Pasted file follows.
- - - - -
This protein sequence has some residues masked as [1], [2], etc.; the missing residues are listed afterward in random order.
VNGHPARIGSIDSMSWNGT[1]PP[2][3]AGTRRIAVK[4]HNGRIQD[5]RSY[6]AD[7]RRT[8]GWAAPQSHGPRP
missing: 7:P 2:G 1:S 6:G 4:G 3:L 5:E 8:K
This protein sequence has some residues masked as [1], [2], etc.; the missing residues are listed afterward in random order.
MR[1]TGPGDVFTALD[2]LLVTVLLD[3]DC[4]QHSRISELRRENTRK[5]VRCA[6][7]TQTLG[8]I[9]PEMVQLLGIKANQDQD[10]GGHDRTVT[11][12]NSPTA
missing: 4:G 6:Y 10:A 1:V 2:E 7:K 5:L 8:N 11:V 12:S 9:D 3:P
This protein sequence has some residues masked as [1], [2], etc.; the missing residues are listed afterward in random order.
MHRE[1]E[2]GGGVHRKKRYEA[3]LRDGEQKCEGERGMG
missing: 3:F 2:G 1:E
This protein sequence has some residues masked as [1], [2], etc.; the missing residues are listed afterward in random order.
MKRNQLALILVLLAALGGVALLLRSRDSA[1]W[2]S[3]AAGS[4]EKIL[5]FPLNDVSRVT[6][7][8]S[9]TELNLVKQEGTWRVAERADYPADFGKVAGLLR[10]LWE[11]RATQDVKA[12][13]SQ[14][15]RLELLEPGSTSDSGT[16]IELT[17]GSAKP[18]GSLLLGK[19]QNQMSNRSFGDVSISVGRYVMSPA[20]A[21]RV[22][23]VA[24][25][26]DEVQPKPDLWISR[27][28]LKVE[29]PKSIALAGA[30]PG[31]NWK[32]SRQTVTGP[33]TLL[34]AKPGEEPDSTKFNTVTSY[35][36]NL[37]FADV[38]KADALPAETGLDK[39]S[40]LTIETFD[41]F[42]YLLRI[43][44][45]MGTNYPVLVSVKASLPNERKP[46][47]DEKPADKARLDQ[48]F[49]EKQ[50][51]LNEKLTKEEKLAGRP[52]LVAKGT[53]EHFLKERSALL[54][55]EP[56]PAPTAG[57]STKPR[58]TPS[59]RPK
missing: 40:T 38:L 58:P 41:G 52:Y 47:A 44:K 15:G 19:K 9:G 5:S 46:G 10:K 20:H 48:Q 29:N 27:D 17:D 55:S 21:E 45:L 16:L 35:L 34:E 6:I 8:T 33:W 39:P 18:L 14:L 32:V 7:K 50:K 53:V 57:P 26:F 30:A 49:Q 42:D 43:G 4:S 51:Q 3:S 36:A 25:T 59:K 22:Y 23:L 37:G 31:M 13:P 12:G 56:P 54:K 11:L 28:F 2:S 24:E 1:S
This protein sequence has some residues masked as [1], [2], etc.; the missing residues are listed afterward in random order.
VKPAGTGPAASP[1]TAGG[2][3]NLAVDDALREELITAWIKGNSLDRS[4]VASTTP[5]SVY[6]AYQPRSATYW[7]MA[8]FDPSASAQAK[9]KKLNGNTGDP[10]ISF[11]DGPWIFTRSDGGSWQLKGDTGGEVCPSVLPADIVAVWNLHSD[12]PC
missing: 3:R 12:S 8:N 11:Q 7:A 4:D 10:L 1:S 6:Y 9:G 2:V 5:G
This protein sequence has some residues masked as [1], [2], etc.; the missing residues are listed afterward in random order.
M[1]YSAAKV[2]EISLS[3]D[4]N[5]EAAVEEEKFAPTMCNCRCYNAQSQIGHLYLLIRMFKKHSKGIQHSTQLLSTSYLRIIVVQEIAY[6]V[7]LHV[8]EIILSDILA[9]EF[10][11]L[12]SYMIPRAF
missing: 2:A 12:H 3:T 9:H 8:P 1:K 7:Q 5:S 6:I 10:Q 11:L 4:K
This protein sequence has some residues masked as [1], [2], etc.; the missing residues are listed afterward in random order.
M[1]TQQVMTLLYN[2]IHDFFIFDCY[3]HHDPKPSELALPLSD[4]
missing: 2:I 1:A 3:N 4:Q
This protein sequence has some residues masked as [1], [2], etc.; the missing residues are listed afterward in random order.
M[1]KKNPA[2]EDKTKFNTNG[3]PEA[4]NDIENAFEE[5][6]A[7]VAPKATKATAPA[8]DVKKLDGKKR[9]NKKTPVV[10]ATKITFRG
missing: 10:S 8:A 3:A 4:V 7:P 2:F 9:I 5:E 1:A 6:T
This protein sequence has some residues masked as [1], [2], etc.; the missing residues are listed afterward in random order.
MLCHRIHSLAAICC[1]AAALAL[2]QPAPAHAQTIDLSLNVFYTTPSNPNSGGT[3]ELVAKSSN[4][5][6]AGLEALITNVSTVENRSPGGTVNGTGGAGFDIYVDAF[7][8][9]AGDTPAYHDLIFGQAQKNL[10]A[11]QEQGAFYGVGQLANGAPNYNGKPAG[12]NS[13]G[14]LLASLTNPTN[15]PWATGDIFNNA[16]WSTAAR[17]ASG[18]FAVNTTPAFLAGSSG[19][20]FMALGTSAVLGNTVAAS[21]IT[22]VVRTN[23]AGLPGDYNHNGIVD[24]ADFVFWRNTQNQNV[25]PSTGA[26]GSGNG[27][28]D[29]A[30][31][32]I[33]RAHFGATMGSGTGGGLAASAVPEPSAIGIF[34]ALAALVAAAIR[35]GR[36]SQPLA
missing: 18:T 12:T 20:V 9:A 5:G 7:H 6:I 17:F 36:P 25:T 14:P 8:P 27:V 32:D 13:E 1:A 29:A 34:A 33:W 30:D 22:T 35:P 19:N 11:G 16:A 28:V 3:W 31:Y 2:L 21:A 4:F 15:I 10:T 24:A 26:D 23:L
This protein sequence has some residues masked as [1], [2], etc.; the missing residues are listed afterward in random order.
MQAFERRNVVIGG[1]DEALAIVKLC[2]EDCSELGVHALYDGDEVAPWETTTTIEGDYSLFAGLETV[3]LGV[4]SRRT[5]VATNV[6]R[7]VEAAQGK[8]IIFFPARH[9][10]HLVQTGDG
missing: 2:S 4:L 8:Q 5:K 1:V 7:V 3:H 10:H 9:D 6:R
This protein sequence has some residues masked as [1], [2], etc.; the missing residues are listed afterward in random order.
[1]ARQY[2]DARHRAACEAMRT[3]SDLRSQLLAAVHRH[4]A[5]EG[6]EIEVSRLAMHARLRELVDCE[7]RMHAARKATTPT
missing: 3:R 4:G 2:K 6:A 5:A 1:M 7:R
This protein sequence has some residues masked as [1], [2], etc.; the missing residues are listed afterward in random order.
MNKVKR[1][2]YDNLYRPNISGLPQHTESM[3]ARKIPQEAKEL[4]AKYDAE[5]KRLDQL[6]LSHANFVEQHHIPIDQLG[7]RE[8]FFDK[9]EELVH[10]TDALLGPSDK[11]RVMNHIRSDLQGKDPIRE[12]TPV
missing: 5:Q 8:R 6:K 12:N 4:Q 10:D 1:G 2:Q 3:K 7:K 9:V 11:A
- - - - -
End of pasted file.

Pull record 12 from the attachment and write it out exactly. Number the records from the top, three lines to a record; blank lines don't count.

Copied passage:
This protein sequence has some residues masked as [1], [2], etc.; the missing residues are listed afterward in random order.
MNKVKR[1][2]YDNLYRPNISGLPQHTESM[3]ARKIPQEAKEL[4]AKYDAE[5]KRLDQL[6]LSHANFVEQHHIPIDQLG[7]RE[8]FFDK[9]EELVH[10]TDALLGPSDK[11]RVMNHIRSDLQGKDPIRE[12]TPV
missing: 5:Q 8:R 6:K 12:N 4:Q 10:D 1:G 2:Q 3:K 7:K 9:V 11:A